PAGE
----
Mormonism and culture

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Mormonism and culture


Reviews of presentations related to Mormonism and culture

A FairMormon Analysis of "Why People Leave the LDS Church" (2008) by John Dehlin

Summary: FairMormon analyzes John Dehlin's 2008 presentation "Why People Leave the LDS Church."


Question: Should Mormons reject "wayward" family members or those who leave the Church?

The Saints are encouraged to love everyone, particularly family members, despite their choices

Some insist that the Church teaches such principles as:

  • those who are less faithful to Church teachings should (or inevitably will) receive less love
  • we should reject those who reject the Church
  • children reject the Church through the fault of parents who "don't have enough faith."

These issues are also more generally relevant for those who seek help from FAIR, since readers may be struggling with family members who have left the Church because of anti-Mormon materials.

The Saints are encouraged to love everyone, particularly family members, despite their choices. They must never seek to control or compel another, and must leave matters of faith to the influence of God and His spirit.

There is no Church doctrine which teaches that sincere parents are condemned for their childrens' choices

There is no Church doctrine which teaches that sincere parents are condemned for their childrens' choices; indeed, there is great hope for family members who reject the Gospel.

The charges that family members must 'force' others into obedience for fear of their own salvation turns LDS doctrine on its head.

One third of God's spirit children rejected Christ

LDS doctrine considers humans to be the literal spirit children of God. The LDS doctrine of premortal existence also mentions the fact that a third of God's spirit children rejected Christ to follow Satan (D&C 29:30). Biblical patriarchs such as Isaac (Genesis 26:34-35) and Jacob (Genesis 38:7, Genesis 38:12-26) had descendants who brought them great grief through wickedness. Book of Mormon prophets, such as Lehi (1 Nephi 2:11-12), Mosiah , and Alma (Mosiah 27:8) had "wayward" children, as did many unnamed parents (Mosiah 26:1-2, 3 Nephi 1:30).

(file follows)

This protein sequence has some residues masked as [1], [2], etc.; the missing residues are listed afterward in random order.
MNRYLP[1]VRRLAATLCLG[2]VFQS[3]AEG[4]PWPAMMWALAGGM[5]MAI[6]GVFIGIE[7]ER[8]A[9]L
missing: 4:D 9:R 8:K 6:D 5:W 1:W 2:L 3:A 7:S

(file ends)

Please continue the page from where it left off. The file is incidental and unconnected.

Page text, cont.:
Thus, a "wayward" child is clearly no sign of parental failure: if so, God and some of His greatest prophets would stand condemned.

Modern leaders of the Church have taught the same doctrines:

If couples live their married lives properly, training their children in the fear and admonition of the Lord as they themselves will live, it is quite unlikely that their home will produce delinquents, transgressors, or criminals. [1]

Not "impossible," but "unlikely." President Kimball also taught that even the “finest youth can fall" (p. 230). He recounted:

Parental training often brings rebellious children back…. The current of our life, as defined and developed in the lives of a family by the righteous teaching of parents, will often control the direction children will go, in spite of the waves and winds of numerous adverse influences of the world of error.

I have sometimes seen children of good families rebel, resist, stray, sin, and even actually fight God. In this they bring sorrow to their parents, who have done their best to set in movement a current and to teach and live as examples. But I have repeatedly seen many of these same children, after years of wandering, mellow, realize what they have been missing, repent, and make great contribution to the spiritual life of their community. The reason I believe this can take place is that, despite all the adverse winds to which these people have been subjected, they have been influenced still more, and much more than they realized, by the current of life in the homes in which they were reared. [2]